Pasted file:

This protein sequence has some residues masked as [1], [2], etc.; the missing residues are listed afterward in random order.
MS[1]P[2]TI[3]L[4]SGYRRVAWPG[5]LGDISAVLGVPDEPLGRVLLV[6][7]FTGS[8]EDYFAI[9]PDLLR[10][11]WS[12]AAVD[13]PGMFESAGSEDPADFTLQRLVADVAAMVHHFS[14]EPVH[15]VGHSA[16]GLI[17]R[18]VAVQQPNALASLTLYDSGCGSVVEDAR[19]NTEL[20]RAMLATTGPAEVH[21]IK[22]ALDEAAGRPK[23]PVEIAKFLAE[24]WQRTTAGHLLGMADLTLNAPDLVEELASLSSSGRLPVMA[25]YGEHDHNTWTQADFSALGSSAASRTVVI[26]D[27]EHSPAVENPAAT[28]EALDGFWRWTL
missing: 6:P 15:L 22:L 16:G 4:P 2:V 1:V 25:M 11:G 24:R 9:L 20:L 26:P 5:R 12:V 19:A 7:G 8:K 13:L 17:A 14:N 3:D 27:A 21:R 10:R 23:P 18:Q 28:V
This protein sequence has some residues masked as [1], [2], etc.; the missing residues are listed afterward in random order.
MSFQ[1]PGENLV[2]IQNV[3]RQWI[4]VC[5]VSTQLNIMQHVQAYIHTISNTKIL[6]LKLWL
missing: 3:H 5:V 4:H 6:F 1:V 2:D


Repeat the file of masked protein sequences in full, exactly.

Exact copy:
This protein sequence has some residues masked as [1], [2], etc.; the missing residues are listed afterward in random order.
MS[1]P[2]TI[3]L[4]SGYRRVAWPG[5]LGDISAVLGVPDEPLGRVLLV[6][7]FTGS[8]EDYFAI[9]PDLLR[10][11]WS[12]AAVD[13]PGMFESAGSEDPADFTLQRLVADVAAMVHHFS[14]EPVH[15]VGHSA[16]GLI[17]R[18]VAVQQPNALASLTLYDSGCGSVVEDAR[19]NTEL[20]RAMLATTGPAEVH[21]IK[22]ALDEAAGRPK[23]PVEIAKFLAE[24]WQRTTAGHLLGMADLTLNAPDLVEELASLSSSGRLPVMA[25]YGEHDHNTWTQADFSALGSSAASRTVVI[26]D[27]EHSPAVENPAAT[28]EALDGFWRWTL
missing: 6:P 15:L 22:L 16:G 4:P 2:V 1:V 25:M 11:G 24:R 9:L 20:L 26:P 5:R 12:V 19:A 7:G 8:K 13:L 17:A 14:N 3:D 27:A 21:R 10:R 23:P 18:Q 28:V
This protein sequence has some residues masked as [1], [2], etc.; the missing residues are listed afterward in random order.
MSFQ[1]PGENLV[2]IQNV[3]RQWI[4]VC[5]VSTQLNIMQHVQAYIHTISNTKIL[6]LKLWL
missing: 3:H 5:V 4:H 6:F 1:V 2:D